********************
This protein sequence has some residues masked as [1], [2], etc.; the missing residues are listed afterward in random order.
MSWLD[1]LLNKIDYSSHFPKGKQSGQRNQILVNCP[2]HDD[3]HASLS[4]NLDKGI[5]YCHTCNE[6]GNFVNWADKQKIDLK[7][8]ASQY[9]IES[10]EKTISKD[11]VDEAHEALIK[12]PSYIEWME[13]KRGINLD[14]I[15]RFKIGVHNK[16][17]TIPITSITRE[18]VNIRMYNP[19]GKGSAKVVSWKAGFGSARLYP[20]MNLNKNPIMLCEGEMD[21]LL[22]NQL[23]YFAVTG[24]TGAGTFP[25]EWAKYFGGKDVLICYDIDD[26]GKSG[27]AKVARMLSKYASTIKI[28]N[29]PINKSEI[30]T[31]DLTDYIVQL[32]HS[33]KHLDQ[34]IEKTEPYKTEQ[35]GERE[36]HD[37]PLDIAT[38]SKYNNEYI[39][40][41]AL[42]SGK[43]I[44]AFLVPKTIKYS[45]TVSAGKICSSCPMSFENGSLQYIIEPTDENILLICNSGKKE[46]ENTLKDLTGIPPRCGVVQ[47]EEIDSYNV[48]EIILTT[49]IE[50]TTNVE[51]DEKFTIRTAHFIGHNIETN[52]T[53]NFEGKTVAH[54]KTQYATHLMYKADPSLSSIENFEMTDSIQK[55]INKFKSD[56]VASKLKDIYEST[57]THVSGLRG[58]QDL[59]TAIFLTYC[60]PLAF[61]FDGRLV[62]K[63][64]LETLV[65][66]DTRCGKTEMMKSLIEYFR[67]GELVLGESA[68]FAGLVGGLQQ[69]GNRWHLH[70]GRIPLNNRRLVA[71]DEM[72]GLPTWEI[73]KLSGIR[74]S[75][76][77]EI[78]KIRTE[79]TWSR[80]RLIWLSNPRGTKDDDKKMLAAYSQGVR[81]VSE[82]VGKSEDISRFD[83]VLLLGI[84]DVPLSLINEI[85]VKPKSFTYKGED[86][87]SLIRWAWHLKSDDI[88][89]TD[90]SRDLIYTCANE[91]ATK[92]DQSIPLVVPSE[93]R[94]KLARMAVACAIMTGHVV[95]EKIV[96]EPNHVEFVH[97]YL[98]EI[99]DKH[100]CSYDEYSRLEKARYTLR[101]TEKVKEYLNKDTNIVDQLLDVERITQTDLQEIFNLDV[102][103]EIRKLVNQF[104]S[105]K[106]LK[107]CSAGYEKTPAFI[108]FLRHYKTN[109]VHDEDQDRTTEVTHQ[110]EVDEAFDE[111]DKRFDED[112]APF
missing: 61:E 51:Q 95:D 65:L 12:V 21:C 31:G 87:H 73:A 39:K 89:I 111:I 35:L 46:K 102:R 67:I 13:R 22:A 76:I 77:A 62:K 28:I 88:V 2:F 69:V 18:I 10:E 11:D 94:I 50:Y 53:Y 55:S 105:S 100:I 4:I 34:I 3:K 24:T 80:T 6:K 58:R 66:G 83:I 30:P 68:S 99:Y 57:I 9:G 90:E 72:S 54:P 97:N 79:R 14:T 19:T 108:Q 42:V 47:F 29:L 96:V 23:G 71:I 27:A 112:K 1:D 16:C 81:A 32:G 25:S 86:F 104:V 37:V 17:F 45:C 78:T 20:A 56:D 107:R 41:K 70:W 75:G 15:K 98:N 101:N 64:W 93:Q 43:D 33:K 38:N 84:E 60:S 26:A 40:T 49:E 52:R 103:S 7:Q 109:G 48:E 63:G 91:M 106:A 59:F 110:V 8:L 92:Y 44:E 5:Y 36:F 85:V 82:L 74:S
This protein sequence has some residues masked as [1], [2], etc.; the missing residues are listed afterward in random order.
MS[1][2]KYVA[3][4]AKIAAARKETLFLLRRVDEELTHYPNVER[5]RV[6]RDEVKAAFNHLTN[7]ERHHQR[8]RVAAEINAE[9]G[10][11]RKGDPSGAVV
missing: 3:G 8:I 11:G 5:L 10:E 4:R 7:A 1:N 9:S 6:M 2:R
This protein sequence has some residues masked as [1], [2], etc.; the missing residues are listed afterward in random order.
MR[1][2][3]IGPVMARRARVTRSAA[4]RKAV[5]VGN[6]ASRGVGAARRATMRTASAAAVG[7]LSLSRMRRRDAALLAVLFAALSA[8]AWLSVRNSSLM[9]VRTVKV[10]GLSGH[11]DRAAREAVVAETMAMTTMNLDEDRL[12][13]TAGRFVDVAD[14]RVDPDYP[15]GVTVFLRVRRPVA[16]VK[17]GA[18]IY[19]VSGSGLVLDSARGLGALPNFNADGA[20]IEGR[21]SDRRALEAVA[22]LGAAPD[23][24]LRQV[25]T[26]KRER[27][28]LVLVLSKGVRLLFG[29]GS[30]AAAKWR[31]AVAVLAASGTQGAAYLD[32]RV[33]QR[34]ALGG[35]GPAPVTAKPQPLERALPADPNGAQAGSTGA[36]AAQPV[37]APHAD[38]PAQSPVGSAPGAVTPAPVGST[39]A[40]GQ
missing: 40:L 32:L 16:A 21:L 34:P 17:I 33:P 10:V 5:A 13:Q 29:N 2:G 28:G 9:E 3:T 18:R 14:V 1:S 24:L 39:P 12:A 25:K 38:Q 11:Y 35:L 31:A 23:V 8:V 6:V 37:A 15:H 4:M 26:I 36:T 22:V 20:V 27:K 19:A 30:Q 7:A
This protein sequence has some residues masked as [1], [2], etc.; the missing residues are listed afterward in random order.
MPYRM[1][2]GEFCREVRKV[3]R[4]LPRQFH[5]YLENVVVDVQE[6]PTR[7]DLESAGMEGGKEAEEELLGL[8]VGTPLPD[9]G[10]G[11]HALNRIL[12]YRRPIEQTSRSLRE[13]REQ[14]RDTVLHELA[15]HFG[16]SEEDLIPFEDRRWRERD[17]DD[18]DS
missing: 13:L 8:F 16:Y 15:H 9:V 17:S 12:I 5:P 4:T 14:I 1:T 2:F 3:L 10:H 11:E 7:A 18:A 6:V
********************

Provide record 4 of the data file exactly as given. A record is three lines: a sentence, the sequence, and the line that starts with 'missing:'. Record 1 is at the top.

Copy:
This protein sequence has some residues masked as [1], [2], etc.; the missing residues are listed afterward in random order.
MPYRM[1][2]GEFCREVRKV[3]R[4]LPRQFH[5]YLENVVVDVQE[6]PTR[7]DLESAGMEGGKEAEEELLGL[8]VGTPLPD[9]G[10]G[11]HALNRIL[12]YRRPIEQTSRSLRE[13]REQ[14]RDTVLHELA[15]HFG[16]SEEDLIPFEDRRWRERD[17]DD[18]DS
missing: 13:L 8:F 16:Y 15:H 9:V 17:S 12:I 5:P 4:T 14:I 1:T 2:F 3:L 10:H 11:E 7:A 18:A 6:V